Thursday, January 27, 2011

Disqualifications lead to discussions on rules

The disqualification of Padraig Harrington in last week's Abu Dhabi Championship prompted golf's two governing bodies — the USGA and the R&A — to discuss and re-examine certain rules. High-definition TVs are part of the deliberations.

Harrington was DQ'd the following day for signing an incorrect scorecard after the first round. The Irishman had failed to replace his ball after it had moved a fraction of an inch — as shown on super slow-mo HD-TVs around the world — when he picked up his marker.

Changing the rule so that a player won't be DQ'd for signing an incorrect scorecard will be discussed, but it's not that simple, according to the USGAs senior director of rules and competitions Mike Davis.

"It's very complicated to change a rule because it could have such a domino effect," said Davis, although he acknowledged the problem. "The USGA and R&A are bothered that Padraig did everything within the rules, but HD-TV showed a different set of facts.

"Here you have a high-definition television showing a new set of facts that the player, his caddie or the rules official could not have seen. The golf world needs to understand we don't have our heads in the sand. But this doesn't mean rules are going to change."

Earlier this year, Camilo Villegas was DQ'd for signing an incorrect scorecard after his first round of the Hyundai Tournament of Champions after he was assessed a two-stroke penalty for illegally swatting away grass near the ball while it was still in motion. Unaware of the penalty, Villegas learned about his infraction — and DQ — 18 hours after the fact.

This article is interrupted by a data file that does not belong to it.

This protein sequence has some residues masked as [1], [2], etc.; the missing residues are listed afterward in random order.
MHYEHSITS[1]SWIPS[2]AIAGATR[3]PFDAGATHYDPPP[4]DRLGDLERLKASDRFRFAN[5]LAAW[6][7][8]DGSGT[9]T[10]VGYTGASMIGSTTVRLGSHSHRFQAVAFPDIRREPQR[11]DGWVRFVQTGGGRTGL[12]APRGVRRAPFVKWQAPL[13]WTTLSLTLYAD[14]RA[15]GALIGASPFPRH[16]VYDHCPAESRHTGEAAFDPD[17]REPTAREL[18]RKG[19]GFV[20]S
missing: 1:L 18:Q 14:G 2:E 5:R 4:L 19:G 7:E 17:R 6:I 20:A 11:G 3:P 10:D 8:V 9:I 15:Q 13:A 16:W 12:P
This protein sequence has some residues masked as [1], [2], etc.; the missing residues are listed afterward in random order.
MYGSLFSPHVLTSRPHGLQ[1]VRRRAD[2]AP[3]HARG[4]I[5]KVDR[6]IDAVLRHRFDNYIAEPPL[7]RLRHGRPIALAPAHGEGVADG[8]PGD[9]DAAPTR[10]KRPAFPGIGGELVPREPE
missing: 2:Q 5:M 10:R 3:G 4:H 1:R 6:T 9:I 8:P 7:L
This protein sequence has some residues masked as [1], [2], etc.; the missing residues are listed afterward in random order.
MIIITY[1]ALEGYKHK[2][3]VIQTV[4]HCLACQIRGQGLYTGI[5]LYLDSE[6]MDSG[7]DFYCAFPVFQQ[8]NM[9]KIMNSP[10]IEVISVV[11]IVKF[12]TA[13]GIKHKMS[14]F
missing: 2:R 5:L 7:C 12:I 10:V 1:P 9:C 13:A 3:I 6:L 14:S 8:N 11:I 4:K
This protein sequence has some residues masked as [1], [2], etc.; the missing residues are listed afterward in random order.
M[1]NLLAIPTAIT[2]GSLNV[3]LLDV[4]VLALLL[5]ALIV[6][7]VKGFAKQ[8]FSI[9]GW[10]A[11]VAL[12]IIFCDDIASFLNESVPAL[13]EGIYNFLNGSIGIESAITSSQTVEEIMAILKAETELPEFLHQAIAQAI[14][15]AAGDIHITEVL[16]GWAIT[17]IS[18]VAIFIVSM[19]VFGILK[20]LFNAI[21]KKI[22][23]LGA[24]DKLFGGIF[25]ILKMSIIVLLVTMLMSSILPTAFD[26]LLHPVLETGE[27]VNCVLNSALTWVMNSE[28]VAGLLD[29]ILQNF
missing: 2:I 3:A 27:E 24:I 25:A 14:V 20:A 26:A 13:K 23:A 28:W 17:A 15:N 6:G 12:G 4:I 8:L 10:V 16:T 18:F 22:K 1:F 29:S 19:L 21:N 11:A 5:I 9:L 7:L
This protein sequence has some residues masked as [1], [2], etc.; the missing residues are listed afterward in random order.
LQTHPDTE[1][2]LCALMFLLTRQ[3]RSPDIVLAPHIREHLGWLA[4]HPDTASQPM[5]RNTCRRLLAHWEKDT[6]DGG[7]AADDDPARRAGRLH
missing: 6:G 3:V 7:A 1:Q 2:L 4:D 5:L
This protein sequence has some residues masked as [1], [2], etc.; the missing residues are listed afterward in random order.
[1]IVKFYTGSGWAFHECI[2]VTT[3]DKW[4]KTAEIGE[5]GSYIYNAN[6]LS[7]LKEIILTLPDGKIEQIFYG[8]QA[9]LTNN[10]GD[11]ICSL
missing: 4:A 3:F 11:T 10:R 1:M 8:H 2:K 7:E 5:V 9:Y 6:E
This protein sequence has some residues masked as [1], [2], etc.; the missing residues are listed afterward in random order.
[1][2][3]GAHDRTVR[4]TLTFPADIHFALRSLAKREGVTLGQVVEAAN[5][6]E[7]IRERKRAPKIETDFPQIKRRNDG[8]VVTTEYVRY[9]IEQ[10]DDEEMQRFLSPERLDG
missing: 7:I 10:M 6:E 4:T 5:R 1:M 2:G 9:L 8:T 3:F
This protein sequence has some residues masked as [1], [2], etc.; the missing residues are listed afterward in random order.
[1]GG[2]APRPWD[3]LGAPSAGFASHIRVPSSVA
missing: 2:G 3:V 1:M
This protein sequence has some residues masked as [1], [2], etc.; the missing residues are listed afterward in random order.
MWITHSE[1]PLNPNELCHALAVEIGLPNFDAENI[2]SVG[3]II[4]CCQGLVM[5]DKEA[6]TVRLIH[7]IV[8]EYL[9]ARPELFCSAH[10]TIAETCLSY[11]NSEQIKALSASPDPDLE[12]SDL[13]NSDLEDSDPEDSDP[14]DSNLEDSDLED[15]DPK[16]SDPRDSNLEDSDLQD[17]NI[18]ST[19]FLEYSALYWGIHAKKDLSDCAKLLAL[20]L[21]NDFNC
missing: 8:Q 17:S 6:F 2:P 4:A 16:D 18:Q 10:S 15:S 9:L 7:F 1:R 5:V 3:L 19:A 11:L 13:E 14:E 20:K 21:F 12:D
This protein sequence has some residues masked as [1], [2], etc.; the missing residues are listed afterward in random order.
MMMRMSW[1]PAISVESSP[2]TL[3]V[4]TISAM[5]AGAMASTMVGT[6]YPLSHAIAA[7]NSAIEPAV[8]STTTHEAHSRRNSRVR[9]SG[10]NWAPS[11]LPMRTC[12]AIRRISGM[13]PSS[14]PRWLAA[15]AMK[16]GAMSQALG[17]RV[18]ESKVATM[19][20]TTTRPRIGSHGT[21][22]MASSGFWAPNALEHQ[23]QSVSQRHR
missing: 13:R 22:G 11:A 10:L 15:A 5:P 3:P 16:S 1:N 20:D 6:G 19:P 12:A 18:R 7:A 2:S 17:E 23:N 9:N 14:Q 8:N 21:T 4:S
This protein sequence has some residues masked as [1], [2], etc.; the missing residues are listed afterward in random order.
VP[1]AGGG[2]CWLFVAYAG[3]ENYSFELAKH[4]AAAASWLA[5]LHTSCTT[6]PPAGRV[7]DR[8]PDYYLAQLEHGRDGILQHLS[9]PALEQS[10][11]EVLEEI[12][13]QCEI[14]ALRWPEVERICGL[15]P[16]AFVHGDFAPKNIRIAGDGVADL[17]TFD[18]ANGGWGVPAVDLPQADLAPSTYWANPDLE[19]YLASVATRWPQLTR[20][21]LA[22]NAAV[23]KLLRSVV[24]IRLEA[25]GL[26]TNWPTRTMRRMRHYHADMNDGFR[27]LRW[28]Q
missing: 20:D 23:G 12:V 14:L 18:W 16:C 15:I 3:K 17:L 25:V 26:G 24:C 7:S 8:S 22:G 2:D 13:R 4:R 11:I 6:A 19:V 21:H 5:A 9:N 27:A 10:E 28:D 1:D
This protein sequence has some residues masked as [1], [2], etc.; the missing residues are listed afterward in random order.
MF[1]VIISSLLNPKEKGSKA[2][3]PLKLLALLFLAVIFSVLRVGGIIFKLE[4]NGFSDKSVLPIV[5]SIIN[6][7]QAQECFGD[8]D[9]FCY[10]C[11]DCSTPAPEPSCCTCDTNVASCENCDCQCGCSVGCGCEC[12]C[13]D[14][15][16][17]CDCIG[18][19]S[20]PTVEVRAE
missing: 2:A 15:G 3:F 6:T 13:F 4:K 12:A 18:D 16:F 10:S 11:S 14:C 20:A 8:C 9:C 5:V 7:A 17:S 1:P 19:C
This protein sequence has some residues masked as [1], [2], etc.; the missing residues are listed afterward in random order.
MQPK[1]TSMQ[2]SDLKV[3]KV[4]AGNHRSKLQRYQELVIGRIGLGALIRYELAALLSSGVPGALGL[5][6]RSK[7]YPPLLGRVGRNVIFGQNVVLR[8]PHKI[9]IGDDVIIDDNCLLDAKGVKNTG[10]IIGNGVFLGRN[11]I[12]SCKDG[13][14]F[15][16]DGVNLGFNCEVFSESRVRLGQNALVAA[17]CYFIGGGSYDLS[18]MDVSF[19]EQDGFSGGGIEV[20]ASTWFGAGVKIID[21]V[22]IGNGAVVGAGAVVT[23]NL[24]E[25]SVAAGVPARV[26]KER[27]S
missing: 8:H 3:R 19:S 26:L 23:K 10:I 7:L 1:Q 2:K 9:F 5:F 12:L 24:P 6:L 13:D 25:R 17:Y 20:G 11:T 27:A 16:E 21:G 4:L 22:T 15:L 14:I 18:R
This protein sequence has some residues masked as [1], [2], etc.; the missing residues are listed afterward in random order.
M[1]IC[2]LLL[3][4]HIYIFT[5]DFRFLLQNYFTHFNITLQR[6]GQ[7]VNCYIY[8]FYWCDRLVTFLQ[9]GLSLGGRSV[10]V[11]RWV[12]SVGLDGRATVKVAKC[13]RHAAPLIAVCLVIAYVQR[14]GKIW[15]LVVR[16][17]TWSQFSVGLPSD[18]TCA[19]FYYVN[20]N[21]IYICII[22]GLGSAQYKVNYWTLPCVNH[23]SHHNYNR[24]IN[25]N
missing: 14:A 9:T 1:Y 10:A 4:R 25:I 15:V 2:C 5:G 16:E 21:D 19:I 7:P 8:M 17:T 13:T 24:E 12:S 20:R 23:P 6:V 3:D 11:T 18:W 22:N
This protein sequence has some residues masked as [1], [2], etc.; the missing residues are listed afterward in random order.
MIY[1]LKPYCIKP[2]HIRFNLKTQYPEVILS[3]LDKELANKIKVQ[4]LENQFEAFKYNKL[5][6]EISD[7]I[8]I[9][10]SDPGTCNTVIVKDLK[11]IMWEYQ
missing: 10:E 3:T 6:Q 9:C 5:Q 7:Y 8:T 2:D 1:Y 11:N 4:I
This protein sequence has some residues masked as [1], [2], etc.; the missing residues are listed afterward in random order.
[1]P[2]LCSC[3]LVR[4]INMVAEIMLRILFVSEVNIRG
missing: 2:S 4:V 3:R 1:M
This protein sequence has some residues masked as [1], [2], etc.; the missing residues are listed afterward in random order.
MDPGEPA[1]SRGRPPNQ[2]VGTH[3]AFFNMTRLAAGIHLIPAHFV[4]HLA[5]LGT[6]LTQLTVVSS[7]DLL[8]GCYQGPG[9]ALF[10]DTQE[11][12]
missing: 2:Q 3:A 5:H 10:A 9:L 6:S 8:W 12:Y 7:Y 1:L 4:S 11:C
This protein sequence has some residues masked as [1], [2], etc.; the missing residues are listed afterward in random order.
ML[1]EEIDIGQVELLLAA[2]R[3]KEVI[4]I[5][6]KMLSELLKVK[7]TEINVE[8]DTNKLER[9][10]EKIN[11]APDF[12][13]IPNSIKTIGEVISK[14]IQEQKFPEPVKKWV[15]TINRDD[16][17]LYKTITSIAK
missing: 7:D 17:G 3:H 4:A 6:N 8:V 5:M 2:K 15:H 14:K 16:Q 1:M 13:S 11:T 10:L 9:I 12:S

Both violations occurred when TV viewers contacted the PGA Tour and European Tour about the infractions.

PGA Tour Commissioner Tim Finchem, speaking at the Farmers Insurance Open at Torrey Pines, which begins Thursday, said he has talked with officials at the USGA and R&A.

"We ought to have an intelligent, thorough discussion of what we have today and what options might be available to us," Finchem said. "Somebody told me the other day they watched a replay of the Harrington incident, and in analog television you absolutely couldn't see the ball move. It takes takes HD television to tell you that. Now, if you can't see the ball move in that kind of setting, are you really going to let that go to disqualification? I mean, there needs to be some common sense here."

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